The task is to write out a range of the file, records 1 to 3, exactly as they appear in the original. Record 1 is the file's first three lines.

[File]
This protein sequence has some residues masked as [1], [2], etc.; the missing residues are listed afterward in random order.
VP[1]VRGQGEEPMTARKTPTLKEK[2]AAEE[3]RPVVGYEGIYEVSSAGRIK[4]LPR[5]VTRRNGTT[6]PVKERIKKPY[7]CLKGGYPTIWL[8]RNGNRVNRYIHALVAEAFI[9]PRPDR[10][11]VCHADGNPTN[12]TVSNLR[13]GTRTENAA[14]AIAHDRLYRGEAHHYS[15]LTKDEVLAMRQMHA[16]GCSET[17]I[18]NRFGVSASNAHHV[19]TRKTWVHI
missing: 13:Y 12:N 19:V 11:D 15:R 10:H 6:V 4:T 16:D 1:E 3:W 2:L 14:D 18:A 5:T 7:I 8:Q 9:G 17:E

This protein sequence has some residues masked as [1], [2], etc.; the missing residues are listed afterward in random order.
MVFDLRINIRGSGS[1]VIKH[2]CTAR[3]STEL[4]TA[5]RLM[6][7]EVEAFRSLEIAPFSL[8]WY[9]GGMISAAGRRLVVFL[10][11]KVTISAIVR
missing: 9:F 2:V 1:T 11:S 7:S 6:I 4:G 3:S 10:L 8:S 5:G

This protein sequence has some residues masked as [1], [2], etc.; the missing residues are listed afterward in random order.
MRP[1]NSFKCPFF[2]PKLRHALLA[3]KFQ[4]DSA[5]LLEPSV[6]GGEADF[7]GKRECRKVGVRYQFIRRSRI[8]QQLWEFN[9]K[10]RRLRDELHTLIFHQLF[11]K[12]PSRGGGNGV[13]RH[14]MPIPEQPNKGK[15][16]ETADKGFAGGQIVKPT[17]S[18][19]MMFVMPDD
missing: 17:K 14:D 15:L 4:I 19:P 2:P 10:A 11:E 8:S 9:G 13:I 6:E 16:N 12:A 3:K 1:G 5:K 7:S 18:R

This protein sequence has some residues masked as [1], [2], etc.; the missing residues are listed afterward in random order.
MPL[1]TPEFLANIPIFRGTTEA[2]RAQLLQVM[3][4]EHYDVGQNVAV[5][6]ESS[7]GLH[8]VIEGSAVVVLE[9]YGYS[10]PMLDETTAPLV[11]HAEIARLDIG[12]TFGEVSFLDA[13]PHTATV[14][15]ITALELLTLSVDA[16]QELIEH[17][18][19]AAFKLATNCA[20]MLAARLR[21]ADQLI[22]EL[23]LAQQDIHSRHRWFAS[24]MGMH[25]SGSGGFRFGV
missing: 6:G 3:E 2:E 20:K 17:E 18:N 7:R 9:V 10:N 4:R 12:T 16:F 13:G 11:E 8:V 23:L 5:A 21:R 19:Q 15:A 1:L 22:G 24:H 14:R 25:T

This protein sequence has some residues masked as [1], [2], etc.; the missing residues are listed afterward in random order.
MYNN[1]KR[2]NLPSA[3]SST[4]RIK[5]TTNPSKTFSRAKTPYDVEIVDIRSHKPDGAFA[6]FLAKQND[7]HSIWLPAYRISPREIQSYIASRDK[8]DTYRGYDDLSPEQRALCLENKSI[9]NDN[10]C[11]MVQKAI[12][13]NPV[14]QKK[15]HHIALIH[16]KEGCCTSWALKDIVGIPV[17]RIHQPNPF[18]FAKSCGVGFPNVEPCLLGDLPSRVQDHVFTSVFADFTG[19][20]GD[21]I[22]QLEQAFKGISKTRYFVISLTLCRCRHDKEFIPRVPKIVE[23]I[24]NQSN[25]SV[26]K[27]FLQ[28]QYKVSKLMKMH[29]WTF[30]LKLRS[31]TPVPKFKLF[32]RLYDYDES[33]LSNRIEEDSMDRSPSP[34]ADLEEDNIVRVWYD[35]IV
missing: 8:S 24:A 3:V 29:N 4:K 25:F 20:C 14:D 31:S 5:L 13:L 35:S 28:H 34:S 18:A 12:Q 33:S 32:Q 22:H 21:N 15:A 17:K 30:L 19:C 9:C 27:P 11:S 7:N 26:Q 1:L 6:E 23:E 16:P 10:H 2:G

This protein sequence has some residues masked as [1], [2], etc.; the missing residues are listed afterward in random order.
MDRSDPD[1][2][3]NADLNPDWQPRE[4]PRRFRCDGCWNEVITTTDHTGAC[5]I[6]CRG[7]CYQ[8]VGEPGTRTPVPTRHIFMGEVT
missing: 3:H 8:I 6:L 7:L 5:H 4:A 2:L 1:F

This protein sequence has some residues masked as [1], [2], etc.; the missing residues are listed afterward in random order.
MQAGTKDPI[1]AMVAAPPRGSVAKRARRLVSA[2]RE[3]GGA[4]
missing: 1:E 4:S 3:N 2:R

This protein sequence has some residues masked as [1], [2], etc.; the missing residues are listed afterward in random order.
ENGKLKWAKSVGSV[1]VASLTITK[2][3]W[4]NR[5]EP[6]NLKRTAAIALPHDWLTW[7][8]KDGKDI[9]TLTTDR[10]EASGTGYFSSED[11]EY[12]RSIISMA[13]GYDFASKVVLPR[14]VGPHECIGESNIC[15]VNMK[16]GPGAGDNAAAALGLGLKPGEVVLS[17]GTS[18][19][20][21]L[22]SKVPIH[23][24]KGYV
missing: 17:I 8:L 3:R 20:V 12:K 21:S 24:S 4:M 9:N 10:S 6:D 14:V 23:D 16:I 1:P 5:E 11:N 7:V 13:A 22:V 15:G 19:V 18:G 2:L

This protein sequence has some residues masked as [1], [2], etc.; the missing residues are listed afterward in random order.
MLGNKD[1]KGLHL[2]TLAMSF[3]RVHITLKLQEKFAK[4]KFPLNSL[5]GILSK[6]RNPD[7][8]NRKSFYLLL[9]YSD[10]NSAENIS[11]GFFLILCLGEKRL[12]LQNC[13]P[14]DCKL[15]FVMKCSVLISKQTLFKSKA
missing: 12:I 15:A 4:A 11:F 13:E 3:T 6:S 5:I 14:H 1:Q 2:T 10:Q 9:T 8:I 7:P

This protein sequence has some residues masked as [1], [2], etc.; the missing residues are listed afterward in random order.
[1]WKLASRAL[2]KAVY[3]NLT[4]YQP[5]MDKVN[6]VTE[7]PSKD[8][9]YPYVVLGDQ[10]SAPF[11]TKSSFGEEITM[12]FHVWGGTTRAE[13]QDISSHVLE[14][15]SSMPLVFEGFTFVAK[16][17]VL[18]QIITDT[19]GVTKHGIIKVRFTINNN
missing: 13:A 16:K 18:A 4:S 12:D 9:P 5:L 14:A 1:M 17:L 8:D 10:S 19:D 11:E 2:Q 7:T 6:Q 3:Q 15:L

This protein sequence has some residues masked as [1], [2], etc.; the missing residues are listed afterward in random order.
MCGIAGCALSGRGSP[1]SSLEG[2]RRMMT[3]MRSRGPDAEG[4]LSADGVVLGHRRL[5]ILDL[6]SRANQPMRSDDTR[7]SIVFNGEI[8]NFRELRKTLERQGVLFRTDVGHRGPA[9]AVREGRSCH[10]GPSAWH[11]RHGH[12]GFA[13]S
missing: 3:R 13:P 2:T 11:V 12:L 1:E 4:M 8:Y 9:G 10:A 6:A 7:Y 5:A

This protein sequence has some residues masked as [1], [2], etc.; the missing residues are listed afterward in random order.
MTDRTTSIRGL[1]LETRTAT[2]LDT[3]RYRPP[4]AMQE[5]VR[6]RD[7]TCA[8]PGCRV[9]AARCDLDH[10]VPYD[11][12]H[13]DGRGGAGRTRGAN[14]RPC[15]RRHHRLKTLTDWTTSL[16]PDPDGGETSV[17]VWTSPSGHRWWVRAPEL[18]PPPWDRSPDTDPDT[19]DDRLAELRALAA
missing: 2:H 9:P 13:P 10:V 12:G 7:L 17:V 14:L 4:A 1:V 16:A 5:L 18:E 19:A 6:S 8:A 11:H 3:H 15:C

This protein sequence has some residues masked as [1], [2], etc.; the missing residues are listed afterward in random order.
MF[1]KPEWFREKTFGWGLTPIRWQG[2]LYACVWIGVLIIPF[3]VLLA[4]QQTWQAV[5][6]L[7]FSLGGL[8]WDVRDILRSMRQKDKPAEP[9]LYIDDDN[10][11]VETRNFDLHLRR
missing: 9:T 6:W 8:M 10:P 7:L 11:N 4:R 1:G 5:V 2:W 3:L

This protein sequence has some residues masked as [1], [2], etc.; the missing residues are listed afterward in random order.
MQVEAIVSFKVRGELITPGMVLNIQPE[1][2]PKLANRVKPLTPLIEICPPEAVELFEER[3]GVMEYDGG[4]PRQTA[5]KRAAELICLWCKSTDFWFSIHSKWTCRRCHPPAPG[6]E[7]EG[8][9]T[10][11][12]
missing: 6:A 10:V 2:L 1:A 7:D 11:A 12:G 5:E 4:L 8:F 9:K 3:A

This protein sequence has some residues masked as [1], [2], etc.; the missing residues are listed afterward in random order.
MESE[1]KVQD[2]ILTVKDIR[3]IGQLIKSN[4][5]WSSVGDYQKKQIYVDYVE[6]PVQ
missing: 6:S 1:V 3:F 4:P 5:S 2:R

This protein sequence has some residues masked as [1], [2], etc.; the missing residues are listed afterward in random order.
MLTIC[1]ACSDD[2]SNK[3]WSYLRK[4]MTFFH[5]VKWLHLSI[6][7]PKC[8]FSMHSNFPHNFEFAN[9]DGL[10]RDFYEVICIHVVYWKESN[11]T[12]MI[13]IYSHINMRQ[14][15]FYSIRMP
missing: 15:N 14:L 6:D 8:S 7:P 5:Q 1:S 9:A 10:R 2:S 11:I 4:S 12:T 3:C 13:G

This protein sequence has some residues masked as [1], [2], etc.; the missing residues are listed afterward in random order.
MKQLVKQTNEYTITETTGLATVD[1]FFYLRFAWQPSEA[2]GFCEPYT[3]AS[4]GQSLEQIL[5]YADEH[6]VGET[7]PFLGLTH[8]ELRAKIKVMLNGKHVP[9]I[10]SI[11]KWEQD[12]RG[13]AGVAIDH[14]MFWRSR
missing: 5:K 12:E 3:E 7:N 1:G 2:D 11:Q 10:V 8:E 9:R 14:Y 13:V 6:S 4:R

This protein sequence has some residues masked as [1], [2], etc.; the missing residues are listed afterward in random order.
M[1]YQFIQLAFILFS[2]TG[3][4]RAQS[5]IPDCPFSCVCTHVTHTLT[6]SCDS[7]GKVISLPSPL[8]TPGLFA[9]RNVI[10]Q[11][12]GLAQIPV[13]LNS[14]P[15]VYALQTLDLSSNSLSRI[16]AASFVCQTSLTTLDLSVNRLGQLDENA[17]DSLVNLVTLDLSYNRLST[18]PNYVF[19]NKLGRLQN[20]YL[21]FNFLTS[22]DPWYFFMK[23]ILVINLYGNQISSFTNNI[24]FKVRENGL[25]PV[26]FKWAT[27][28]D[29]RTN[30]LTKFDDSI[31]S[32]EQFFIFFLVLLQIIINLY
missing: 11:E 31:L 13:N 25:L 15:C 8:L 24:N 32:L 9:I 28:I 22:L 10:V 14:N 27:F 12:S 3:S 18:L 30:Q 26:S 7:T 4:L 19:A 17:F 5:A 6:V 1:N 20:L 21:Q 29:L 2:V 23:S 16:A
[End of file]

This protein sequence has some residues masked as [1], [2], etc.; the missing residues are listed afterward in random order.
VP[1]VRGQGEEPMTARKTPTLKEK[2]AAEE[3]RPVVGYEGIYEVSSAGRIK[4]LPR[5]VTRRNGTT[6]PVKERIKKPY[7]CLKGGYPTIWL[8]RNGNRVNRYIHALVAEAFI[9]PRPDR[10][11]VCHADGNPTN[12]TVSNLR[13]GTRTENAA[14]AIAHDRLYRGEAHHYS[15]LTKDEVLAMRQMHA[16]GCSET[17]I[18]NRFGVSASNAHHV[19]TRKTWVHI
missing: 13:Y 12:N 19:V 11:D 15:R 10:H 6:V 4:T 16:D 1:E 3:W 2:L 14:D 18:A 5:T 7:I 8:Q 9:G 17:E

This protein sequence has some residues masked as [1], [2], etc.; the missing residues are listed afterward in random order.
MVFDLRINIRGSGS[1]VIKH[2]CTAR[3]STEL[4]TA[5]RLM[6][7]EVEAFRSLEIAPFSL[8]WY[9]GGMISAAGRRLVVFL[10][11]KVTISAIVR
missing: 9:F 2:V 1:T 11:S 7:S 6:I 4:G 3:S 10:L 8:S 5:G

This protein sequence has some residues masked as [1], [2], etc.; the missing residues are listed afterward in random order.
MRP[1]NSFKCPFF[2]PKLRHALLA[3]KFQ[4]DSA[5]LLEPSV[6]GGEADF[7]GKRECRKVGVRYQFIRRSRI[8]QQLWEFN[9]K[10]RRLRDELHTLIFHQLF[11]K[12]PSRGGGNGV[13]RH[14]MPIPEQPNKGK[15][16]ETADKGFAGGQIVKPT[17]S[18][19]MMFVMPDD
missing: 17:K 14:D 15:L 4:I 19:P 2:P 10:A 11:E 8:S 9:G 13:I 6:E 16:N 12:A 3:K 1:G 5:K 7:S 18:R